With a flat rate, you’ll pay a small, fixed amount of the principal, plus any applicable interest and fees.

For example, suppose your outstanding balance at the end of the billing period is $2,000.

In that case, your statement will indicate you must pay a minimum of $10 plus the interest charges and fees.

Card issuers generally employ the percentage of balance method for larger balances—most charge 2% – 3% on your outstanding balance each billing period.

For example, let’s assume you have a balance of $2,000, and your minimum payment is the greater of $20 of 2.5% of your balance owing.

In that case, you’d be obliged to pay $50 since it’s the larger of the two numbers.

Late or Missing Credit Card Minimum Payments

Here are some of the negative consequences of failing to make timely minimum payments:

1. Penalty APR

Some card issuers can hike your interest rate if you miss too many payment deadlines over a short time span.

They’ll replace your regular APR with a penalty APR, which could be as high as 30%.

2. Credit score downgrade

On-time payments are crucial for maintaining a healthy credit profile (your payment history constitutes 35% of your overall credit score).

Should you fail to pay the minimum required more than 30 days past your statement’s due date, your credit score will take a hit.

3. Loss of promotional offers and perks

Your card issuer might cut off your access to promotional offers or rewards associated with your card.

For example, they can withdraw a zero-percent introductory rate and apply their standard rate instead.

4. Cancellation of your credit card

Should your missed payments persist for a lengthy period, your card issuer could elect to cancel your account to protect themselves from the risk of you defaulting.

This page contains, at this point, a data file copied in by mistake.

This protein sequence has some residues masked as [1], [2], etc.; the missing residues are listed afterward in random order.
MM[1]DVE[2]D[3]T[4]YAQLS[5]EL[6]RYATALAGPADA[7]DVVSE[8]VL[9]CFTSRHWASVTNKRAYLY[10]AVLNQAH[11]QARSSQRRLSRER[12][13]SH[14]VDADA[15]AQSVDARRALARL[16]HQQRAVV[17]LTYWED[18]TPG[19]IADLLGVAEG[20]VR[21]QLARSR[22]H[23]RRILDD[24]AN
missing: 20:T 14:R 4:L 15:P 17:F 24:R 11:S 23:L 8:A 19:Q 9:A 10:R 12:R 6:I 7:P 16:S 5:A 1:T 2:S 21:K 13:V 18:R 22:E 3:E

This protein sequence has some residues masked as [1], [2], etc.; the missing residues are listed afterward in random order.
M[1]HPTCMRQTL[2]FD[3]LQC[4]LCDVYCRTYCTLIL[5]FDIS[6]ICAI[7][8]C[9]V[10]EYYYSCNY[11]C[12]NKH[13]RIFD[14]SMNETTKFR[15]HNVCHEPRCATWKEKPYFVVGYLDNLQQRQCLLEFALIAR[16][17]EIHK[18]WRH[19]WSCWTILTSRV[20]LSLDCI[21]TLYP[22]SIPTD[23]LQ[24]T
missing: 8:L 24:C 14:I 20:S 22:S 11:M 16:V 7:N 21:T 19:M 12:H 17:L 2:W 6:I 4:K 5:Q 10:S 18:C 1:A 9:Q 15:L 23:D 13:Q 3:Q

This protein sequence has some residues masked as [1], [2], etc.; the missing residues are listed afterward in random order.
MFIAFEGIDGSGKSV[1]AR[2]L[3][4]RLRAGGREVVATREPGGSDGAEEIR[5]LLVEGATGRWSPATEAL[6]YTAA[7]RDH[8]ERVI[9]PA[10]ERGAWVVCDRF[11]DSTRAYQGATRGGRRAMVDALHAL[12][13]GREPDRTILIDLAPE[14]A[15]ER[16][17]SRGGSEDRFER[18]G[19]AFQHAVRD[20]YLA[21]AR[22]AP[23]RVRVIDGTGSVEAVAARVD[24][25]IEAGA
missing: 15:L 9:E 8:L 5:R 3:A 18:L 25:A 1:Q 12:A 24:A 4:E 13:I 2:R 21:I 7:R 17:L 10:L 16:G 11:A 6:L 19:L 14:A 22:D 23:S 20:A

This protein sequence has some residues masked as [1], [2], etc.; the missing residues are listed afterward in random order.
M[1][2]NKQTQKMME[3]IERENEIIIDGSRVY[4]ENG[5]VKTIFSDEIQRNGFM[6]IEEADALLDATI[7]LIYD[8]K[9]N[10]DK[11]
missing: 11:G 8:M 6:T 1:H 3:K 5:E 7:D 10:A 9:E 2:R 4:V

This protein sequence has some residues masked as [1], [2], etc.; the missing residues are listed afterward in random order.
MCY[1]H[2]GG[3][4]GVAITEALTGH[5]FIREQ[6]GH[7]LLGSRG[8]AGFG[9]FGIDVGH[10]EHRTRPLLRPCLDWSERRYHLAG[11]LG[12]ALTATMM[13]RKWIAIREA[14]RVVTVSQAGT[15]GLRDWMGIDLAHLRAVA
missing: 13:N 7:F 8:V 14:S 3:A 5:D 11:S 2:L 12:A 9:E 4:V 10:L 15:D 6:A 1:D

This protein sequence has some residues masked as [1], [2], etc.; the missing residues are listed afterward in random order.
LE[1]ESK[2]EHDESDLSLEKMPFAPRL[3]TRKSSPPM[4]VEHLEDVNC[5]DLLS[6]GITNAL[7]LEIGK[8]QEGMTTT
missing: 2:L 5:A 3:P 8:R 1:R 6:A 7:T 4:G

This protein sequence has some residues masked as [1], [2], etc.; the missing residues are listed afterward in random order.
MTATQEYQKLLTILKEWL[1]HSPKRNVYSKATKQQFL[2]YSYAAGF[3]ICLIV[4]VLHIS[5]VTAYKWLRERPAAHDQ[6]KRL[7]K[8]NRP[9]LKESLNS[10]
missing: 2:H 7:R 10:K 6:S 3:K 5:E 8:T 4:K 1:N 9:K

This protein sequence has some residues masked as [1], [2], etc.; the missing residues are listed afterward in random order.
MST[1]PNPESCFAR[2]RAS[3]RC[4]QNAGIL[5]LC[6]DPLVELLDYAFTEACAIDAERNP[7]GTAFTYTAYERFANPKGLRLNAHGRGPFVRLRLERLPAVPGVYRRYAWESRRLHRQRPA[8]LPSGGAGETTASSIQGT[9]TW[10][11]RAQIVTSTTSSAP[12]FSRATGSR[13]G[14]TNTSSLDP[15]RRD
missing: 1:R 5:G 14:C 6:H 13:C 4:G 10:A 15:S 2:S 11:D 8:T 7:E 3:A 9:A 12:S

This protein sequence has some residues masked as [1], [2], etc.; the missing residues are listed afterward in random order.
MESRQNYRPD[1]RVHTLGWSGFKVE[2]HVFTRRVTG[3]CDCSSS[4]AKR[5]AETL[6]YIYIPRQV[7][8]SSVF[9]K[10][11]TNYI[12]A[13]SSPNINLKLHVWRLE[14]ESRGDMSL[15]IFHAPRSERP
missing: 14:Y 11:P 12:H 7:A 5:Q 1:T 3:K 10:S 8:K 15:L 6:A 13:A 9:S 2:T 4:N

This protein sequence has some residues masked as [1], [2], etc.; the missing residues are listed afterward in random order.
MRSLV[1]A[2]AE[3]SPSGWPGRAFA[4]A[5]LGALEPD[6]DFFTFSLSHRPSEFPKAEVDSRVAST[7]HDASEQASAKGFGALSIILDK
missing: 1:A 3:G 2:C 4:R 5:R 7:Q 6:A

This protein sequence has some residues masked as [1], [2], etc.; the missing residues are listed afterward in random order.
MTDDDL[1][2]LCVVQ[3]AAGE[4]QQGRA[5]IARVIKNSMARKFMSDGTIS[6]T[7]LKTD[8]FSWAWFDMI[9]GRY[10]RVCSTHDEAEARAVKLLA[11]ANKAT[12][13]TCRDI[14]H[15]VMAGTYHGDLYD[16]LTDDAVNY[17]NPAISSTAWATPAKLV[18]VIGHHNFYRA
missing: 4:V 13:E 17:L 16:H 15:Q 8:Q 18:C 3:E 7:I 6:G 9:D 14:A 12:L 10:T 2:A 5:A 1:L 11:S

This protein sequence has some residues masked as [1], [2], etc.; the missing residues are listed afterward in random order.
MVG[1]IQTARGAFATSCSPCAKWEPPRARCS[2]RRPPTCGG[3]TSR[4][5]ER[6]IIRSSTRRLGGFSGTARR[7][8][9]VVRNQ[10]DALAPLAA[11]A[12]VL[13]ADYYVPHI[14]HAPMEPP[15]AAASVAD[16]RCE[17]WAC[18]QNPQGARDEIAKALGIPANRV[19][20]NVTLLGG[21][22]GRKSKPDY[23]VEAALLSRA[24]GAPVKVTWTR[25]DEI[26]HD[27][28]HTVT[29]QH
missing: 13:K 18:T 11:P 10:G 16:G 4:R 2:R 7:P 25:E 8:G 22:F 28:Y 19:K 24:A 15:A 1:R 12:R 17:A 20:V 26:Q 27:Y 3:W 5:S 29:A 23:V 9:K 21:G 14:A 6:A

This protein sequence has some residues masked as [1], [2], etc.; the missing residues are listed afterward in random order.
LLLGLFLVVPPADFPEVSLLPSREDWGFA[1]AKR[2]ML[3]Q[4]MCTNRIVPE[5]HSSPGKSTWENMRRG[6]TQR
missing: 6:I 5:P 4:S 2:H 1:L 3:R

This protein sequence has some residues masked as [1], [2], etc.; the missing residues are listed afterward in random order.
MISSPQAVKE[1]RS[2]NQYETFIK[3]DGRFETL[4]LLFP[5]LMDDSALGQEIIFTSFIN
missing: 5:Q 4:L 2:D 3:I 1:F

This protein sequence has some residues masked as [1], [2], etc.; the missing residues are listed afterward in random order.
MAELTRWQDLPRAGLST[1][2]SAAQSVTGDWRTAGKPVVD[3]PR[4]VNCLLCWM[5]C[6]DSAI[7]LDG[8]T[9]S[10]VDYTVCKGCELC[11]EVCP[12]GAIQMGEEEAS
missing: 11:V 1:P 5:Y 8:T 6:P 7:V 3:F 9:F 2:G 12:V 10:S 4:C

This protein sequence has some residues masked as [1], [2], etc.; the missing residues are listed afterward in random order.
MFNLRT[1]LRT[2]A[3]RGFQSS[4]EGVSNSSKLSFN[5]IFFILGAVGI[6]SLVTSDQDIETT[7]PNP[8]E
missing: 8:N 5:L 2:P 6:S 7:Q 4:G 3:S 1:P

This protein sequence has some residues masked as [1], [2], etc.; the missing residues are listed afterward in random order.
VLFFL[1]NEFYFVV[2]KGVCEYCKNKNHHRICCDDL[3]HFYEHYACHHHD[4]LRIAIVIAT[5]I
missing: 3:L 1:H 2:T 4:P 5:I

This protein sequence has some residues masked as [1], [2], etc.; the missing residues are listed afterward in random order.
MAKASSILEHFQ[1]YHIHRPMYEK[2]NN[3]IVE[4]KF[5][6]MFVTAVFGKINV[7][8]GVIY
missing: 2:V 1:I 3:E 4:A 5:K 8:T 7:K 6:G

What To Do If You Can’t Make Your Minimum Payment

If you anticipate missing your upcoming minimum payment, you should notify your card issuer immediately and work with them to implement a solution.

Explain your predicament calmly and diplomatically and try to negotiate a payment deferral.

You’ll gain extra time to acquire the necessary funds and avoid fees and penalties by postponing your payment.

If possible, pay a reduced amount of your minimum – this will indicate to your issuer that you’re making a concerted effort to honour your end of the bargain.

Remember that interest will still accrue on your unpaid balance during the deferral period.

Key Insight

To ease the financial hardship Canadians face because of the COVID-19 pandemic, some of Canada’s top banks set up temporary credit card payment deferrals .

Frequently Asked Questions

  • Is there a minimum payment on a 0% credit card?
  • Will I be charged interest if I pay the minimum payment?

Mark is a freelance writer who specializes in covering personal finance topics related to investing, mortgages, credit cards, and more.

He is passionate about educating people on how the financial markets work and providing tips to help them better manage their money. Mark holds a bachelor’s degree in finance from the Northern Alberta Institute of Technology and has more than a decade of experience as an accountant.

Outside of writing and finance, he enjoys playing poker, going to the gym, composing music, and learning about digital marketing.